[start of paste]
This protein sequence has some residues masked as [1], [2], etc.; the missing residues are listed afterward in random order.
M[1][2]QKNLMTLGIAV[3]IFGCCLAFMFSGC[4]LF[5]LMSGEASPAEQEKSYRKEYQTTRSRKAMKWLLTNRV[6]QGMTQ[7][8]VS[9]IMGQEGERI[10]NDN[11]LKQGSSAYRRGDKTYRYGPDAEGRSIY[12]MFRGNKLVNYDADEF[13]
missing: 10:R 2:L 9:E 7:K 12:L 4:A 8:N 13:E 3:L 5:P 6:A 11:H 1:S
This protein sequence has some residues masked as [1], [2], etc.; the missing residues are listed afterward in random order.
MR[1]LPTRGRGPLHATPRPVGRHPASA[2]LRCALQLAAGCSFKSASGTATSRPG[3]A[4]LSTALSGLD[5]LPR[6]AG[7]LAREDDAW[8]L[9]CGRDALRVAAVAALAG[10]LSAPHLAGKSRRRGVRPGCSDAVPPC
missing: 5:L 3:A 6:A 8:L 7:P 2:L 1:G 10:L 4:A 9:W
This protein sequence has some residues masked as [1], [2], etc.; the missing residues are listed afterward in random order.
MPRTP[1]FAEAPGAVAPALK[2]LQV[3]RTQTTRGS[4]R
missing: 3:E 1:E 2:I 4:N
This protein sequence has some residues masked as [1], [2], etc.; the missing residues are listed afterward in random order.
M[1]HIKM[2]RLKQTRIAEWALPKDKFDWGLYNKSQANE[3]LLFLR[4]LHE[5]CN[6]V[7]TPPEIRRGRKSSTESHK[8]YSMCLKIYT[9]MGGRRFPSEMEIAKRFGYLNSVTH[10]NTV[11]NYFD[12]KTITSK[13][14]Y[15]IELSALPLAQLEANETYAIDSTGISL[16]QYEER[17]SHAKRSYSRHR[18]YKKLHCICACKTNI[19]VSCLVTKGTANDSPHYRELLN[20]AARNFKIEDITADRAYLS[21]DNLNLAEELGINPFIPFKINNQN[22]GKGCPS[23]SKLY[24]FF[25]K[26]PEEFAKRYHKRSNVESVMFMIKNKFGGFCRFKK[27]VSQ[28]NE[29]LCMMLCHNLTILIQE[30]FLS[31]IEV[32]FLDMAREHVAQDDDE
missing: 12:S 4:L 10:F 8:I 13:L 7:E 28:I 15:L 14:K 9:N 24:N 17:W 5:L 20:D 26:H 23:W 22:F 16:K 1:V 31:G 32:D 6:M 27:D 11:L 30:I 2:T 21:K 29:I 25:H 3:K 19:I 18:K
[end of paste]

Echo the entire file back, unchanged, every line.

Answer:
This protein sequence has some residues masked as [1], [2], etc.; the missing residues are listed afterward in random order.
M[1][2]QKNLMTLGIAV[3]IFGCCLAFMFSGC[4]LF[5]LMSGEASPAEQEKSYRKEYQTTRSRKAMKWLLTNRV[6]QGMTQ[7][8]VS[9]IMGQEGERI[10]NDN[11]LKQGSSAYRRGDKTYRYGPDAEGRSIY[12]MFRGNKLVNYDADEF[13]
missing: 10:R 2:L 9:E 7:K 12:L 4:A 8:N 13:E 3:L 5:P 6:A 11:H 1:S
This protein sequence has some residues masked as [1], [2], etc.; the missing residues are listed afterward in random order.
MR[1]LPTRGRGPLHATPRPVGRHPASA[2]LRCALQLAAGCSFKSASGTATSRPG[3]A[4]LSTALSGLD[5]LPR[6]AG[7]LAREDDAW[8]L[9]CGRDALRVAAVAALAG[10]LSAPHLAGKSRRRGVRPGCSDAVPPC
missing: 5:L 3:A 6:A 8:L 7:P 2:L 1:G 10:L 4:A 9:W
This protein sequence has some residues masked as [1], [2], etc.; the missing residues are listed afterward in random order.
MPRTP[1]FAEAPGAVAPALK[2]LQV[3]RTQTTRGS[4]R
missing: 3:E 1:E 2:I 4:N
This protein sequence has some residues masked as [1], [2], etc.; the missing residues are listed afterward in random order.
M[1]HIKM[2]RLKQTRIAEWALPKDKFDWGLYNKSQANE[3]LLFLR[4]LHE[5]CN[6]V[7]TPPEIRRGRKSSTESHK[8]YSMCLKIYT[9]MGGRRFPSEMEIAKRFGYLNSVTH[10]NTV[11]NYFD[12]KTITSK[13][14]Y[15]IELSALPLAQLEANETYAIDSTGISL[16]QYEER[17]SHAKRSYSRHR[18]YKKLHCICACKTNI[19]VSCLVTKGTANDSPHYRELLN[20]AARNFKIEDITADRAYLS[21]DNLNLAEELGINPFIPFKINNQN[22]GKGCPS[23]SKLY[24]FF[25]K[26]PEEFAKRYHKRSNVESVMFMIKNKFGGFCRFKK[27]VSQ[28]NE[29]LCMMLCHNLTILIQE[30]FLS[31]IEV[32]FLDMAREHVAQDDDE
missing: 12:S 4:L 10:F 8:I 13:L 7:E 28:I 15:L 14:K 9:N 24:N 17:W 5:L 20:D 26:H 23:W 22:F 16:K 1:V 31:G 32:D 6:M 27:D 11:L 30:I 2:T 21:K 29:I 25:H 3:K 19:I 18:K